MASSIVE IMAGERY Adams’s Half Dome, Blowing Snow, Yosemite National Park, California.
In 1975, the George Eastman House in Rochester, New York, opened a landmark exhibit, "New Topographics: Photographs of a Man-Altered Landscape." What set these photographers apart was their determination, as photographer Lewis Baltz put it, that "the ideal photographic document would appear to be without author or art."
Their deadpan style — which curator William Jenkins described as "pictures stripped of any artistic frills and reduced to an essentially topographic state, conveying substantial amounts of visual information but eschewing entirely the aspects of beauty, emotion and opinion" — remains the most pervasive and influential style in art photography today.
And it's codified in "America in View: Landscape Photography 1865 to Now," an enlightening revisionist history via some 150 photos selected by curator Jan Howard at the RISD Museum (224 Benefit St, Providence, through January 13).
The show begins with Timothy O'Sullivan's 1871 shot of Colorado River canyons. He was one of the photographers sent to survey the Wild West to open it to white development and railroads and tourism, and ultimately displace the natives. Looking at their prints feels like peering into the darkness of time.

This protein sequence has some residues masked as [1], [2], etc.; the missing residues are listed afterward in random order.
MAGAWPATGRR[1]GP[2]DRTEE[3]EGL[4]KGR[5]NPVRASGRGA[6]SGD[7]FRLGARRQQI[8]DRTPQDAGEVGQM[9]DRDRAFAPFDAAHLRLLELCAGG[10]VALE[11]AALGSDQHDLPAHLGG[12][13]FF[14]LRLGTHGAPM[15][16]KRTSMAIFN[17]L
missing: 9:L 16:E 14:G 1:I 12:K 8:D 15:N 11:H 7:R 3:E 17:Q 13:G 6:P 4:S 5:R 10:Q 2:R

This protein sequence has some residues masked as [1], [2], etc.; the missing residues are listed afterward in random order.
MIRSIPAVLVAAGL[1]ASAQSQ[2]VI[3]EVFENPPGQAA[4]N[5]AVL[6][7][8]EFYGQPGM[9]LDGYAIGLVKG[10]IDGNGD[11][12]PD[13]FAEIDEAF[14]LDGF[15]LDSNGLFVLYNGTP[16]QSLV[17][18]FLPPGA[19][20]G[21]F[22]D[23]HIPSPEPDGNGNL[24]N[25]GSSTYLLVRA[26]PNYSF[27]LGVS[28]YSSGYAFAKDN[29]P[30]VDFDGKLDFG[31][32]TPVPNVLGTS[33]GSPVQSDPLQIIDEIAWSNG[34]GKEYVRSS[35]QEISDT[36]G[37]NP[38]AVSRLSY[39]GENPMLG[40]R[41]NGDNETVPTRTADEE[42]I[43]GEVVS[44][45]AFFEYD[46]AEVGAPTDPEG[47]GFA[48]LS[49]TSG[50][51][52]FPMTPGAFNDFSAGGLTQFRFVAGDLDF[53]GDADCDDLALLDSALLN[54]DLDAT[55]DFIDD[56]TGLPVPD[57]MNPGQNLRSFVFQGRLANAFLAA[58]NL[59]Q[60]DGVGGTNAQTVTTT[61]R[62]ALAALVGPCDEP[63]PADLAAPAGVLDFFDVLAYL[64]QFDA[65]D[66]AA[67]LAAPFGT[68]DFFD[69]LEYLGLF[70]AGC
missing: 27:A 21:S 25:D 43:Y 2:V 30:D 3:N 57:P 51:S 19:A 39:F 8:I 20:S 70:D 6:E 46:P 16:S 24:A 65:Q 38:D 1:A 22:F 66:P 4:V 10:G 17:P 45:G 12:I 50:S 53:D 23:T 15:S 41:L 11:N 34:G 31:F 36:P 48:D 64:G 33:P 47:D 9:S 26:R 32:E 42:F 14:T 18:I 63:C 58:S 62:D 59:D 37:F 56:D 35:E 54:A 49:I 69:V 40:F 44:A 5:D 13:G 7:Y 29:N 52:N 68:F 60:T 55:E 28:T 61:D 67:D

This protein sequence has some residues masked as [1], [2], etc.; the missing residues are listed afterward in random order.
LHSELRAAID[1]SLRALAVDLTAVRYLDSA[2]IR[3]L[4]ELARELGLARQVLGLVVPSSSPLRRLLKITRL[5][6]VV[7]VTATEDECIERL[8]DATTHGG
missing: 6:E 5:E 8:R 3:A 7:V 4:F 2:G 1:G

SWIRLING PATTERNS Detail of Gowin’s Aeration Pond, Toxic Water Treatment Facility, Pine Bluff, Arkansas.
In an effort to legitimize photography as art, Alfred Stieglitz helped pioneer the Pictorialist style that emulated the look of paintings, as in his gauzy 1904 photograph a farmer plowing behind a team of horses. Steiglitz would soon advocate the shift to Modernist "straight photography," which emphasized clarity and the camera's own qualities.
Which helped give us Ansel Adams, the most celebrated and popularly beloved landscape photographer of the past century. He gets only a cameo — via a late photo of snow blowing across the massive, forbidding peak of Yosemite's Half Dome, his signature subject. It's odd how the show sidesteps Adams — like writing a history of baseball over the past century and minimizing the Yankees. It's okay not be a fan, but to make them bit players feels inaccurate.
Arthur Rothstein's 1936 photo shows a man and his boys leaning into an Oklahoma dust storm buffeting their run down shack — a Great Depression icon. Robert Frank, who motored across the country for his landmark 1959 book The Americans, is represented by a picture of a New Mexico highway seeming to run straight on forever.
QUEST FOR AUTHENTICITY Baltz’s Model Home, Shadow Mountain.
One way of describing this history is one group after another rejecting their predecessors' photographs in a quest for greater authenticity until we arrive at the show's heart, New Topographics projects like Ed Ruscha's 1966 catalogue of Every Building On the Sunset Strip and Baltz's 1977 photos of ranch houses going up in the Nevada desert. They rejected what they saw as the ostentatious artiness of Stieglitz's Modernism and Adams's monumentality and Rothestein's heroicizing and Frank's jazzy Beat improvisations in favor of a new formalist, mechanical "objectivity." They often photographed subjects head-on or at neat 45-degree angles, as if they were surveyors plainly cataloguing specimens.